The Dr. Edward Kambour NFL Football Ratings

2015 Season Ratings


Below are the ratings for NFL football. The first column is the team, followed by the estimated power rating and home-field advantage. To forecast the outcome of a game simply subtract the visiting team's rating from the sum of the home team's rating and the home team's home field advantage. The difference is approximately the forecasted point-spread. Thus, if the result is positive, the home team is predicted to win, while if the result is negative, the visiting team is predicted to win. The teams are ranked by their ratings.

Predictions of this weekend's games can be found here.

  
                        Rating  HomeAd
     New England       80.1000  2.4225
     Seattle           78.4757  5.9991
     Denver            76.9663  3.6055
     Green Bay         74.9480  5.5841
     Dallas            74.3401  1.7991
     Kansas City       73.8961  2.4381
     Philadelphia      73.4243  1.0539
     Carolina          72.8143 -1.1760
     Cincinnati        72.6722  1.1376
     Baltimore         72.6438  6.6373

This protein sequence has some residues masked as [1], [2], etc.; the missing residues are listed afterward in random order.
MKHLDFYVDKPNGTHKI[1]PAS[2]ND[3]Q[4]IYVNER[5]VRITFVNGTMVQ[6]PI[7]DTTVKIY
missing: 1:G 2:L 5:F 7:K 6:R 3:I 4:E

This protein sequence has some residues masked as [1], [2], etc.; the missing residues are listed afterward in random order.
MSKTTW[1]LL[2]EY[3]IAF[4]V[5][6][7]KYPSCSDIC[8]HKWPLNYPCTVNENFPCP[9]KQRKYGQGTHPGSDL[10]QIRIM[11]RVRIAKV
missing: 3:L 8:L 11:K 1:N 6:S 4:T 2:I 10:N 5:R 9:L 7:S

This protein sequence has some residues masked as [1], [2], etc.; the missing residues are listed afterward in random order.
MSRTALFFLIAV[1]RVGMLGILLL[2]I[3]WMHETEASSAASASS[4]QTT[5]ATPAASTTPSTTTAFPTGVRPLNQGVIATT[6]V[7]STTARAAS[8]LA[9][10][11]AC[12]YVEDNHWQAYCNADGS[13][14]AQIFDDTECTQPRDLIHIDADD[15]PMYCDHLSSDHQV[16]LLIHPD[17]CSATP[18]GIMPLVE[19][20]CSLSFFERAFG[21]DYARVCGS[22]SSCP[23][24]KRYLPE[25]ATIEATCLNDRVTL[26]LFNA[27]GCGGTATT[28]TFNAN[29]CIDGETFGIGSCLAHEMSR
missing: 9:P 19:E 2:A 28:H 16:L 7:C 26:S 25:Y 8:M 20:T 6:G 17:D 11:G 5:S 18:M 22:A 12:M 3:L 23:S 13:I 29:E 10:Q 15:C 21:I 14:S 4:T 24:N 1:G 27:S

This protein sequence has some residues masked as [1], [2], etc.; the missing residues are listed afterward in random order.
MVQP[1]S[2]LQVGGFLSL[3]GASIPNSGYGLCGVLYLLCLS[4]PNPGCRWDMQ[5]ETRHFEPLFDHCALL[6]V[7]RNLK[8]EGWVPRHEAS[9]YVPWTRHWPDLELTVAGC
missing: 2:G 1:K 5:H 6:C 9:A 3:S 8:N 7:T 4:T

San Francisco     72.3588  1.9569
     Miami             72.3510 -0.4548
     Indianapolis      72.3434  4.5307
     San Diego         71.4075  2.7631
     Detroit           70.6920  4.7958
     Pittsburgh        70.6706  3.9696
     New Orleans       70.0616  3.9031
     Buffalo           70.0394  6.4358
     Arizona           69.4761  6.7835
     Houston           69.3670  2.3228
     NY Giants         69.1603  0.4137
     St Louis          68.2683  4.1119
     Minnesota         67.9854  3.1851
     Atlanta           67.9355  1.8513
     Cleveland         66.5296  0.8942
     Chicago           66.3569  1.8942
     Tampa Bay         64.0554  0.6026
     Washington        63.8909 -0.4799
     NY Jets           63.7456  3.0616
     Oakland           61.7096  1.3370
     Tennessee         61.4206  0.6505
     Jacksonville      59.8936  0.9484


Note: Ratings don't include any games from 2015 (yet).
 







Note: These ratings are the result of a Dynamic Hierarchical Bayesian Linear Forecaster. The author has a Ph.D. in Statistics from Texas A&M. He specializes in Bayesian Forecasting. The forecasting method has been presented at four technical conferences, the 1997 and 1998 Conferences of Texas Statisticians, as an invited presentation at the 2001 Joint Statistical Meetings , and at a 2003 Houston INFORMS meeting. The powerpoint slides from the INFORMS talk are available here.

Email:edwardkambour@sbcglobal.net

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